The real logic behind it is political. As this blog noted previously, Canada’s oil boom threatens two-long established pillars of anti-oil agitation: the claim that oil is a dwindling resource from which we must rapidly decouple our economy before supplies run out, and the notion that most of the money we spend on gasoline ends up in the coffers of unsavory regimes like Saudi Arabia. In reality, more than half of all the oil we consume is produced in the USA, and we get more than twice as much oil from Canada as from Saudi Arabia.

If Keystone is approved, our self-reliance on North American energy will increase and fear of “peak oil” will recede. That’s why oil haters are desparate to block it.

John Puma January 21, 2012 at 4:10 am

The physical /chemical nature of tar sands oil requires a high ratio of energy expended for extraction compared with energy content of final product.

Of course, for the oil industry, other costs are never considered like destruction of forests and contamination of large quantities of water as the crude must be literally steamed out of the sand.

Add to this the energy to pump the crude to refineries and the energy of refining itself.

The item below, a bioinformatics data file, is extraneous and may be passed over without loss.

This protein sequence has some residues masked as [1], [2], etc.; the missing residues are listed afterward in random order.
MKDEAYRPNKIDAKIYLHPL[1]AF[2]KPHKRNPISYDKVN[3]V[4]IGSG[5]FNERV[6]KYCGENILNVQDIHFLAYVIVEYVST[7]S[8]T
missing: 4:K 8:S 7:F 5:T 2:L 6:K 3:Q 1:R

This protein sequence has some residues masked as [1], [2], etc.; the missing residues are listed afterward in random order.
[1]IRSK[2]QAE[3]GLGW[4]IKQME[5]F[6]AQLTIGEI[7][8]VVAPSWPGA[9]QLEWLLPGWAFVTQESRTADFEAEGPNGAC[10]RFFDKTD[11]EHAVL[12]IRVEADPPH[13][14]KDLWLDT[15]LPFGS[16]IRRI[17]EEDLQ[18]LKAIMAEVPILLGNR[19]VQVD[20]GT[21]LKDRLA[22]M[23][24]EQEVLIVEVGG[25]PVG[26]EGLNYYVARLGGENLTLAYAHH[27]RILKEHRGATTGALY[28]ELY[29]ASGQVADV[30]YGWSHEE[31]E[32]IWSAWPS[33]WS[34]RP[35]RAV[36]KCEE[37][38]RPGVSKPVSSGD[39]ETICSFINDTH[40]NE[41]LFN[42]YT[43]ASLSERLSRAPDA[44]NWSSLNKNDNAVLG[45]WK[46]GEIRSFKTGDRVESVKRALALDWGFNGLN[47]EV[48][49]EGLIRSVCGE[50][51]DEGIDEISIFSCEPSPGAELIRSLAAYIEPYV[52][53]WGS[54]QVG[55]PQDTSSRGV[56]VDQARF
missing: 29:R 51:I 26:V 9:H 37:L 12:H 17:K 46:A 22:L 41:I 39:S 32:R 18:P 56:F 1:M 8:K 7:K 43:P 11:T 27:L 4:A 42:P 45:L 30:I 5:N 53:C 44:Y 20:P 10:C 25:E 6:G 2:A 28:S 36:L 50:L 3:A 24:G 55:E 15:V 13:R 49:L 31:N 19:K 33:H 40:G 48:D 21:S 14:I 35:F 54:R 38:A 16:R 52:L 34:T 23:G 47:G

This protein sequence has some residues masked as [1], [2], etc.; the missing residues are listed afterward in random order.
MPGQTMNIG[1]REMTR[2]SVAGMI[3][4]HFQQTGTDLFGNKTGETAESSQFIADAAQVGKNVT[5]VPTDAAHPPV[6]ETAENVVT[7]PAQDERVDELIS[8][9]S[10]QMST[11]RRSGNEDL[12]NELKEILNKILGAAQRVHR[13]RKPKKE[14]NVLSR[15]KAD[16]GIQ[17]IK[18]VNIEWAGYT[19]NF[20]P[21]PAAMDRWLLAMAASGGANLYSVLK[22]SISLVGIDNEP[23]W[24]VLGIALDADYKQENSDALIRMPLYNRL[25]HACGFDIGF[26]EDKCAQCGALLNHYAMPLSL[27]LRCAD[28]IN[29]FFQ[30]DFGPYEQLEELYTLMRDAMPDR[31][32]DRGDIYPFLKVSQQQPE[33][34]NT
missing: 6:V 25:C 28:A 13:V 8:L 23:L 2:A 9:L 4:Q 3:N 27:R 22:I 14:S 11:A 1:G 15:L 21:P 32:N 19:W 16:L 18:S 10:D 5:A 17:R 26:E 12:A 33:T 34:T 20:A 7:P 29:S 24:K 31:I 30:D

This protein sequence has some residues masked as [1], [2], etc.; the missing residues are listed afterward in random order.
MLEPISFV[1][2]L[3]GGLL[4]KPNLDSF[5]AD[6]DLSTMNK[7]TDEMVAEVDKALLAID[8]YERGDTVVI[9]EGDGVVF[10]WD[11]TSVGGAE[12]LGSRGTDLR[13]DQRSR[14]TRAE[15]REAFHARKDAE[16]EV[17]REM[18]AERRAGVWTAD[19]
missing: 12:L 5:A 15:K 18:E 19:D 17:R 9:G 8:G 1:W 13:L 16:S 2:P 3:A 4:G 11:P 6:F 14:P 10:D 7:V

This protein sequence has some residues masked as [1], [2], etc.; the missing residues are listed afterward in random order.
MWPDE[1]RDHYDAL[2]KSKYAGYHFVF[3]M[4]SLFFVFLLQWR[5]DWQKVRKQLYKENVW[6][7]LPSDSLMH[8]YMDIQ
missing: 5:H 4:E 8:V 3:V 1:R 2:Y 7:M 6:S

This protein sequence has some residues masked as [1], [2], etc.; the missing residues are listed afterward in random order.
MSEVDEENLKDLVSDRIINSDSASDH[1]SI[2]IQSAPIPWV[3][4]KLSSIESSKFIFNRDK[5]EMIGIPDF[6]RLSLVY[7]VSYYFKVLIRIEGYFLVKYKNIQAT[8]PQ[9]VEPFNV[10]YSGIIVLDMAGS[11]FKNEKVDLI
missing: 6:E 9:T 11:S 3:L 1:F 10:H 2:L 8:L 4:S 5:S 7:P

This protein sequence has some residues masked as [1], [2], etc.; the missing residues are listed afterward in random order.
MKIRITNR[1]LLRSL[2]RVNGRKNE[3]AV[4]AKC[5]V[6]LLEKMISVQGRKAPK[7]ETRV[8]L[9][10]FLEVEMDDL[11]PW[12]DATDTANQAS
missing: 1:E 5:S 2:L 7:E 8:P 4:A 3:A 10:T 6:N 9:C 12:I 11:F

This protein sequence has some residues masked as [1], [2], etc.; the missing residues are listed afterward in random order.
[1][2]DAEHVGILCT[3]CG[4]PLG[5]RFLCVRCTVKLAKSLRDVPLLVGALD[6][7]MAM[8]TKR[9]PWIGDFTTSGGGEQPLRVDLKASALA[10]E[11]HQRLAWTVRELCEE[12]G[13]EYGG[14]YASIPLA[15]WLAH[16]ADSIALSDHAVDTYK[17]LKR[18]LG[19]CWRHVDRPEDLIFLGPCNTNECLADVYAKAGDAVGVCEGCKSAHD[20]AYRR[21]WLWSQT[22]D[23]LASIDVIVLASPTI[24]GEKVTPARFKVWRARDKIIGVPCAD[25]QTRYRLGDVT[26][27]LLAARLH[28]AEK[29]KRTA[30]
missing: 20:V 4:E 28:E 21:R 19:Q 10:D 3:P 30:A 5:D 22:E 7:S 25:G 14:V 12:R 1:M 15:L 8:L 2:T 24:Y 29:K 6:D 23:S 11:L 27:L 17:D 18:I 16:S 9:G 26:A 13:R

So, IF any net energy gain happens to be realized the industry and it supporters want to be sure it is lost on transportation costs to enable sales on the other side of the world.

The masters of our industries are certainly clever. But the true measure of economics IS energy. To use more of it to produce a barrel of product than is contained in the product is immensely stupid and suicidal.

Richard Todd January 21, 2012 at 9:24 pm

“immensely stupid” describes someone who believes it takes more energy to produce a barrel of oilsands oil than said barrel contains.

Ken Glozer January 22, 2012 at 11:55 am

With the nearly one million barrels per day of announced likely shutdown of refinering capacity on the US East coast and in the Carribean it seems very unlikely that gulf refiners would increase product exports if the Keystone pipeline is built.

justoffal February 18, 2012 at 1:06 pm

Greetings PUMA

I think those initials must stand for Pretty Un-konwledgeable Master Articulator.

You are wrong about your energy claims…the reason oil sands are now viable is because the price of oil is too high..period. At $80.00 it was break even..at $100.00 it’s a pretty good profit.

You may be correct about the corporate slight of hand that is in the offing but I fear you are trying to make heroes out of the left. What make you think, even for one moment that the democratic Senate will allow the price of oil to go down any more or any faster than a Republican controlled Senate?

JO